The BRIT Awards 2019 with Mastercard have donated £250,000 towards the mental health of young people through music.
The money has been given to Mind and The BRIT School, plus Music Support, ELAM, Urban Development and Music for Mental Health, who are organisations that champion mental health initiatives.
The funds will be distributed by the BPI/BRIT Awards’ charitable arm, The BRIT Trust to promote mental health in schools, the music industry and the workplace.
The cheque presentation event took place this morning (Thursday) was attended by London rapper and former BRIT School student Loyle Carner, and included three BRIT School student performances.
The event featured a musical number by a choir of 75 Year 12 students, a spoken word reading by DeAndre Bondzie and a drama piece by Saskia Moon and Tatiana Wortley.
Loyle, who is a champion of various mental health charities and initiatives and also runs a cooking school for teenagers with ADHD, made an address at the ceremony.
He said: ‘The BRIT School really helped me and took the time to understand my ADHD. The counselling I received during my time at school changed my life. It’s really important that young men and women have a space to talk about how they feel without being judged or embarrassed because being a human being isn’t easy. The music industry needs to help people understand the vulnerability of successful artists…you can have everything, but also lose everything.’
Jason Iley, BRITs 2019 chairman and Sony Music UK chairman and chief executive commented: ‘There is so much to be gained from investing in the mental health of future generations. I’m delighted that The BRIT Trust Charity is once again in a position to make a donation to such a worthwhile and significant cause. I hope that the continuation of our investment will keep this important issue at the top of the cultural and political agenda.’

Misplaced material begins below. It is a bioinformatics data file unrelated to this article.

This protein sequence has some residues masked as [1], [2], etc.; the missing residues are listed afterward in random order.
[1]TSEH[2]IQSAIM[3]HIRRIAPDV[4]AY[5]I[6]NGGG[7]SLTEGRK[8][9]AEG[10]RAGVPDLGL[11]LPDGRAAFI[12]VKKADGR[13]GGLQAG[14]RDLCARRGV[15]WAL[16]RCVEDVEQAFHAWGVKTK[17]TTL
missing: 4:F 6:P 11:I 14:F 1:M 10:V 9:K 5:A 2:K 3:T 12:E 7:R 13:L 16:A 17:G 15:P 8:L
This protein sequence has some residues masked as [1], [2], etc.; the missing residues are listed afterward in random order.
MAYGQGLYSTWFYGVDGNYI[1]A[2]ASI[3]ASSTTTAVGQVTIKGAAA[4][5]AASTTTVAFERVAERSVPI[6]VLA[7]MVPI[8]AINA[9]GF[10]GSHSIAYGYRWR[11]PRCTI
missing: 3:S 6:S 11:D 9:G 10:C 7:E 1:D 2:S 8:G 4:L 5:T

Karen Mellanby, director of networks and communities at Mind, added: ‘We are thrilled that The BRIT Trust has chosen to support this vital area of Mind’s work for a second year running. Thousands of pupils, staff and parents have already been supported with their mental health and wellbeing, and this additional funding will help us continue our work in schools into the next academic year, and see us expand the project to start working with two additional schools.’
Geoff Taylor, chief executive, BPI & BRIT Awards, said: ‘The work of The BRITs and The BRIT Trust to promote education and wellbeing through music has never been more important. There is rightly a new focus on supporting the mental health of people who work in the music community and more widely across society, and I am proud that we are able to make these substantial donations to Mind, The BRIT School and other charities that champion wellbeing. We need to help address the treatable causes of poor mental health rather than deal with their damaging consequences.’
In 2018 The BRIT Award donation helped nearly 20,000 people, and previous recipients of the funds have included Nordoff-Robins Music Therapy and War Child.
Since its inception in 1989, The BRIT Awards has donated more than £21m to support education and wellbeing through music.